In "The Courtship of Mr. Lyon," Beauty becomes an object when her father uses her as payment for his debt to the Beast. Even though Beauty lives luxuriously both at the Beast's and in London, like the heroine in "The Bloody Chamber" she is seen as property. In "The Tiger's Bride," the heroine's father considers her one of his belongings, which is why he wagers and then loses her to The Beast. While she is human, the heroine is seen as merely "a pearl" or "a treasure," prized for her beauty and nothing else. She escapes objectification by rejecting the role of woman entirely and turning into a tigress.
"The Snow Child" The Count simply wishes her into existence based on his ideas of attractiveness. she does not speak and does only what she is asked to do. When she dies, the Count rapes her corpse as if he created her only to be a sex toy. When she dies, she disappears into a collection of objects.
The only heroine who manages to objectify a man instead of being objectified herself is the Countess in "The Lady of the House of Love." She is condemned never to be happy with a man because, like a werewolf, her insatiable hunger causes her to kill her potential mates. The Countess's story lets us see the other side of objectification; it harms the objectifier as well as the object. The Countess can never really be happy because she can see men only as objects. All she wants is fulfilling love, yet all she can conceive of is objectifying lust.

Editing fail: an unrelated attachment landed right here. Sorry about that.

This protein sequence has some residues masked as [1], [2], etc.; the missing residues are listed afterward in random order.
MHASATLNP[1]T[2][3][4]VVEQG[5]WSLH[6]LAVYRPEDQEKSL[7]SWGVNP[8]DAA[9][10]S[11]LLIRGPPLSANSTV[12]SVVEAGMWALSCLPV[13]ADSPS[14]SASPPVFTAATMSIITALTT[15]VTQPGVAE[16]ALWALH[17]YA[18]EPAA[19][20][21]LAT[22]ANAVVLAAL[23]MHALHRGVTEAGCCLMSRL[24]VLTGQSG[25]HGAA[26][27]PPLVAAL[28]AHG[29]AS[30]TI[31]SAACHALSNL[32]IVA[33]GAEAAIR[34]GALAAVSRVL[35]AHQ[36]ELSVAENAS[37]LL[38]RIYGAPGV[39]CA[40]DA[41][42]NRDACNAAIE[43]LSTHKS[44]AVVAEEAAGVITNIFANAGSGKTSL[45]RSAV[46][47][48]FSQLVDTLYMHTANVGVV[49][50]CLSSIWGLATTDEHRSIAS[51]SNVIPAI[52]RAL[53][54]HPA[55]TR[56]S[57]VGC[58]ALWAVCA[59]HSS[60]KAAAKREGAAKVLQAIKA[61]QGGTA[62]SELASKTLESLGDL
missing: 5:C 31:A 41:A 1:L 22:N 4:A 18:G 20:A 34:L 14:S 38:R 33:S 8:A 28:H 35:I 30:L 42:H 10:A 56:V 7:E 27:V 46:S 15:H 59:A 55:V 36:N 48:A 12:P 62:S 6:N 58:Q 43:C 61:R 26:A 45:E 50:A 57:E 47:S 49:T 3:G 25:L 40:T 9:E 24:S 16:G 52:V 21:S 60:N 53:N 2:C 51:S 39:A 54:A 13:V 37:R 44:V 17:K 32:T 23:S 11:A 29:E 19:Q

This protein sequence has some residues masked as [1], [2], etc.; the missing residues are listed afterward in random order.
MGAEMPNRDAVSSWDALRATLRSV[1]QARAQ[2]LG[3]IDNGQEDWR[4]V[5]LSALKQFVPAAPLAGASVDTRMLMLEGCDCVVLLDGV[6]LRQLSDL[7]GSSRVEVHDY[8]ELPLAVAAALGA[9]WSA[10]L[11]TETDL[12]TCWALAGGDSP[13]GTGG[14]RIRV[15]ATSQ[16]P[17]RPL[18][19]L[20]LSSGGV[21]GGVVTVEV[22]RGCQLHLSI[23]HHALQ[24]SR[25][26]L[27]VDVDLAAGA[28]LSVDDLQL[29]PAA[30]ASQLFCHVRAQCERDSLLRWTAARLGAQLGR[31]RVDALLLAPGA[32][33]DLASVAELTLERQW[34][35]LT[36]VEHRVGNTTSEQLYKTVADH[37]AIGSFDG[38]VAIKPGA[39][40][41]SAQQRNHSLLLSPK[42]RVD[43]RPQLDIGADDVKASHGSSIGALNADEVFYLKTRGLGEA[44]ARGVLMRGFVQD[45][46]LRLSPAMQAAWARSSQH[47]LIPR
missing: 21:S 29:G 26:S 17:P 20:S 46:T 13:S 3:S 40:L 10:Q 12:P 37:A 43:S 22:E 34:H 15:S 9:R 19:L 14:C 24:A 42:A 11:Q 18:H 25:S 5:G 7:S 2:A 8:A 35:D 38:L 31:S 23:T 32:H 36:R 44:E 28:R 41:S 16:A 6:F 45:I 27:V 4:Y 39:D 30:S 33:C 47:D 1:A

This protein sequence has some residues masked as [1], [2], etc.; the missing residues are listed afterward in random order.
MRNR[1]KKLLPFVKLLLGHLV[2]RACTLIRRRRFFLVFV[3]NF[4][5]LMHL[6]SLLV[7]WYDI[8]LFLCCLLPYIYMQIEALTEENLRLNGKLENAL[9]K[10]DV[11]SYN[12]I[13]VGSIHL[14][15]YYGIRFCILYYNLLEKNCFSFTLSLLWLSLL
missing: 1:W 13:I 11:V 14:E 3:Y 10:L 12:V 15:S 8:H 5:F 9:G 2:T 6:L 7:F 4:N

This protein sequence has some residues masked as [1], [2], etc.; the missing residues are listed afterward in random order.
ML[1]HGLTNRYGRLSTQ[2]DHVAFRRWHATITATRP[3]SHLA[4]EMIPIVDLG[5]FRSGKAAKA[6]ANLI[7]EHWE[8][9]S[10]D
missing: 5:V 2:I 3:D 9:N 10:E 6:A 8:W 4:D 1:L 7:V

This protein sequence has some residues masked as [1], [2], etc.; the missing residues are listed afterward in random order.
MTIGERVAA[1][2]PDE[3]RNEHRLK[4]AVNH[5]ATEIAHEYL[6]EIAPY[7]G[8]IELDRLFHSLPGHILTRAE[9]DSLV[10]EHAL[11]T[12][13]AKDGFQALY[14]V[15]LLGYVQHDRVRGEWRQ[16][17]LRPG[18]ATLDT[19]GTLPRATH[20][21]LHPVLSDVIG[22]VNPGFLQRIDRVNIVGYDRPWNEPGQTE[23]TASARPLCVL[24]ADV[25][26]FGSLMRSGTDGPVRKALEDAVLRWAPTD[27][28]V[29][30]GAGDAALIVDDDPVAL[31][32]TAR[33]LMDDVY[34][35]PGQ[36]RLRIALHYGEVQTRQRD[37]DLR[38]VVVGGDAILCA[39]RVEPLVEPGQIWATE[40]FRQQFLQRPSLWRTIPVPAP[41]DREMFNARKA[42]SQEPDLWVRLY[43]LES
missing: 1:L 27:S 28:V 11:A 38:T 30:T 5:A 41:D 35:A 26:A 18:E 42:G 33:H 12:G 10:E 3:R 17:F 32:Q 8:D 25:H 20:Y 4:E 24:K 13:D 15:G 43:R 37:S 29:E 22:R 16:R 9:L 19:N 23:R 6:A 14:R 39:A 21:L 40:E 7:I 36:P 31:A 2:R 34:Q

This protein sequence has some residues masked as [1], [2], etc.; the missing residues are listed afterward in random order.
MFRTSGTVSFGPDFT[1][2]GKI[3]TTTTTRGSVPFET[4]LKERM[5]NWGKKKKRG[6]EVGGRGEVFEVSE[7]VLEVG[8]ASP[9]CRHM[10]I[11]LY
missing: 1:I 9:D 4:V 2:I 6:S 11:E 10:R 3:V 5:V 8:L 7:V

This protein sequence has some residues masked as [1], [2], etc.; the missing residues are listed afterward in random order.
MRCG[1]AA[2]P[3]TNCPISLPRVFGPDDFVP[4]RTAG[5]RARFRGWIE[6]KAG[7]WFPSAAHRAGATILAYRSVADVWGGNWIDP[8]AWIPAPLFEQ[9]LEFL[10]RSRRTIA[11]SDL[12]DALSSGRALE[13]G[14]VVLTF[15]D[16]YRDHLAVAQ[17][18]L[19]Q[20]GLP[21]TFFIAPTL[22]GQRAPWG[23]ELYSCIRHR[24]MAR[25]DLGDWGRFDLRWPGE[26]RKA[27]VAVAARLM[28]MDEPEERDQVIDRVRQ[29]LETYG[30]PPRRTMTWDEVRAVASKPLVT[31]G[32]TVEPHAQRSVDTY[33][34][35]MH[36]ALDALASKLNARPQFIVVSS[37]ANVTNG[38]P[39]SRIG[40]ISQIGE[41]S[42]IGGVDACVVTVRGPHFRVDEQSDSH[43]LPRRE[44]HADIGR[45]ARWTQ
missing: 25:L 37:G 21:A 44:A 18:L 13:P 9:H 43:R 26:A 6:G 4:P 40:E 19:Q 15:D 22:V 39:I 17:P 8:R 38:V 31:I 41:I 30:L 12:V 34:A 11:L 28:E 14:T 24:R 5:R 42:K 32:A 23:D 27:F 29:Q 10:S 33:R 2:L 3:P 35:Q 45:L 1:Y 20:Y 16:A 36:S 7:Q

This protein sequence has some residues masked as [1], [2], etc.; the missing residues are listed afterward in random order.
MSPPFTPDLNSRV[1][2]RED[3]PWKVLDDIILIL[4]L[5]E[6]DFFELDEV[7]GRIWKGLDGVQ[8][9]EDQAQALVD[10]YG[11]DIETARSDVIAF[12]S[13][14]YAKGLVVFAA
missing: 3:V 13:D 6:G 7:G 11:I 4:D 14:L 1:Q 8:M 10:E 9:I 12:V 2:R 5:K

Carter does not give men all the blame; she suggests repeatedly that women are complicit with their own objectification. The heroine in "The Bloody Chamber," as well as her mother, see marriage to the Marquis as a transaction to raise them out of poverty. The young woman in "Puss-in-Boots" no doubt married Signor Panteleone for money and status. In "The Erl-King," the narrator is conscious that she is walking into a trap by consorting with the Erl-King, but does so anyway. Carter's heroines all have in common...